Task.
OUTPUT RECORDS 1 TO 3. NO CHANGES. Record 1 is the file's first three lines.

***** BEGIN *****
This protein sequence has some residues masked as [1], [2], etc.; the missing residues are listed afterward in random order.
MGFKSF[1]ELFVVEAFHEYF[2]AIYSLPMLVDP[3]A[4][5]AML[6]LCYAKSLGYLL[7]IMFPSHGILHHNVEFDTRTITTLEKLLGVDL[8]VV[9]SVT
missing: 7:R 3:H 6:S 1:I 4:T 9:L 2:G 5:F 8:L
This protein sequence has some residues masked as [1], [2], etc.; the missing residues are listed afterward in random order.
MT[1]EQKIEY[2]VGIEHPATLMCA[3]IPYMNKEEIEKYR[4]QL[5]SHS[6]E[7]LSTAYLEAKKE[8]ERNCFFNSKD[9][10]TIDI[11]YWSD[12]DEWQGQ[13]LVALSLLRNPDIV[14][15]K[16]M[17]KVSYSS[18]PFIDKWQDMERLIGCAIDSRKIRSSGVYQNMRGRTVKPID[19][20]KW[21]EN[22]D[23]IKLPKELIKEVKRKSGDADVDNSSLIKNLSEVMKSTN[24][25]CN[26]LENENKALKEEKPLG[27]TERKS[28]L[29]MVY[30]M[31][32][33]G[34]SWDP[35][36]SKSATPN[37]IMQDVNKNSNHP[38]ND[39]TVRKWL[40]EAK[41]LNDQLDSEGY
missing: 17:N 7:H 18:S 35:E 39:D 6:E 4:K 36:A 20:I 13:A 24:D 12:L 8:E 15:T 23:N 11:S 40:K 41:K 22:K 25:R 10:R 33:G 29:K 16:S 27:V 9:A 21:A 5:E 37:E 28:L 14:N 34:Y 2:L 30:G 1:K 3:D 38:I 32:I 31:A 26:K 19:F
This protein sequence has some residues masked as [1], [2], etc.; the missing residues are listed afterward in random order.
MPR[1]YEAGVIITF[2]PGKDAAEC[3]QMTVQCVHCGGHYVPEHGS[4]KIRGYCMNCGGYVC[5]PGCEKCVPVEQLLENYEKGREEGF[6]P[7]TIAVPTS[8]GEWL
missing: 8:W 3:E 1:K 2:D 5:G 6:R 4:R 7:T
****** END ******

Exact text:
This protein sequence has some residues masked as [1], [2], etc.; the missing residues are listed afterward in random order.
MGFKSF[1]ELFVVEAFHEYF[2]AIYSLPMLVDP[3]A[4][5]AML[6]LCYAKSLGYLL[7]IMFPSHGILHHNVEFDTRTITTLEKLLGVDL[8]VV[9]SVT
missing: 7:R 3:H 6:S 1:I 4:T 9:L 2:G 5:F 8:L
This protein sequence has some residues masked as [1], [2], etc.; the missing residues are listed afterward in random order.
MT[1]EQKIEY[2]VGIEHPATLMCA[3]IPYMNKEEIEKYR[4]QL[5]SHS[6]E[7]LSTAYLEAKKE[8]ERNCFFNSKD[9][10]TIDI[11]YWSD[12]DEWQGQ[13]LVALSLLRNPDIV[14][15]K[16]M[17]KVSYSS[18]PFIDKWQDMERLIGCAIDSRKIRSSGVYQNMRGRTVKPID[19][20]KW[21]EN[22]D[23]IKLPKELIKEVKRKSGDADVDNSSLIKNLSEVMKSTN[24][25]CN[26]LENENKALKEEKPLG[27]TERKS[28]L[29]MVY[30]M[31][32][33]G[34]SWDP[35][36]SKSATPN[37]IMQDVNKNSNHP[38]ND[39]TVRKWL[40]EAK[41]LNDQLDSEGY
missing: 17:N 7:H 18:S 35:E 39:D 6:E 4:K 36:A 20:I 13:A 24:D 12:L 8:E 15:T 23:N 11:S 40:K 41:K 22:K 25:R 10:R 33:G 29:K 16:S 27:V 9:A 21:A 5:E 37:E 28:L 14:N 34:Y 2:L 30:G 1:K 3:D 38:I 32:I 31:A 26:K 19:F
This protein sequence has some residues masked as [1], [2], etc.; the missing residues are listed afterward in random order.
MPR[1]YEAGVIITF[2]PGKDAAEC[3]QMTVQCVHCGGHYVPEHGS[4]KIRGYCMNCGGYVC[5]PGCEKCVPVEQLLENYEKGREEGF[6]P[7]TIAVPTS[8]GEWL
missing: 8:W 3:E 1:K 2:D 5:G 6:R 4:R 7:T